Your leader in veterinary care in the Long Island City area

Let us prove it! Our knowledgeable and helpful staff are anxious to assist you and your furry family member.

Keratoconjunctivitis Sicca

This Educational Article Sponsored By

Tears are essential to keeping the eyes moist and healthy by transporting oxygen to the eyes and removing waste. Tears have three portions: water, oil and mucus.

Keratoconjunctivitis Sicca (KCS) is a common eye condition where the tear glands do not produce enough of the water portion of tears. Therefore, there will be a yellow discharge on the eyes.

This also causes eye irritation, inflammation of the cornea, and possible blindness.

CAUSES:

Most commonly, KCS is immune-mediated: the immune system attacks the tear-producing cells.

Other causes include:

  • Conditions like distemper, hypothyroidism, or conjunctivitis
  • Certain medications
  • Trauma to the eye
  • Genetic disposition

SIGNS:

Both eyes are usually affected withsigns such as:

  • Thick yellow discharge on the eyes
  • Crust around the eye
  • Holding the eye closed
  • Excessive blinking and rubbing of the eyes
  • Painful, red eyes
  • Inflamed cornea

If you notice any of these signs, bring your dog to the veterinarian right away. Prolonged dryness of eyes may cause scars on the cornea, which can lead to blindness.

DIAGNOSIS:

The main diagnostic test your veterinarian will do is theĀ Schirmer Tear Test:

  • A strip of absorbent paper is inserted just inside the lower eyelid for 1 minute
  • The paper changes color as tears are produced
  • Determines the volume of tears produced per minute

Your veterinarian may perform other tests to rule out other conditions:

  • Corneal staining: checks for ulcers
  • Intraocular pressure (IOP): checks for glaucoma
  • Tear duct exam and flushing: checks for proper tear drainage

TREATMENT:

Treatment of KCS is a life-long medication routine. In most cases, this stops the immune system from attacking the tear glands, and stimulates tear production, protecting the cornea.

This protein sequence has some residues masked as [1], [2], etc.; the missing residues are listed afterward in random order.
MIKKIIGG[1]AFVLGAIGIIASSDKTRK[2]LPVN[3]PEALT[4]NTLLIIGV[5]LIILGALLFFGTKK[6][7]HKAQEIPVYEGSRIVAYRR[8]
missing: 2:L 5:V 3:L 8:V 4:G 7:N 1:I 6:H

If your dog does not respond to medication, your veterinarian may recommend surgery. A saliva-producing gland will be attached to the eye to lubricate it. This may cause excessive tearing.

PREVENTION:

There is no known prevention for KCS.

PROGNOSIS:

With life-long medication, there is a great prognosis.

However, if there is considerable scarring on the cornea, your dog may never regain full vision.

Get in touch with our Team

Use the information below to get ahold of us, or submit the form and a member of or staff will get back to you as soon as possible.

Contact us any time

To send us a message, use the contact form or the information below. A caring member of our knowledgable staff will do their best to respond to your inquiry as soon as possible. If you are experiencing an emergency, please call us.

The communication methods below are monitored during our facility's regualr business hours.

Phone: 718-752-1488
FAX: 718-752-1499
Email: astoriaanimal@gmail.com

Location

  • 25-33 36 Ave 1st Floor
  • Long Island City, New York 11106


Business Hours

Monday: TBD
Tuesday: 11:00 AM - 4:00 PM - Tech Appointments
Wednesday: TBD
Thursday: 11:00 AM - 5:00 PM
Friday: TBD
Saturday: TBD
Sunday: Closed
Fill out my online form.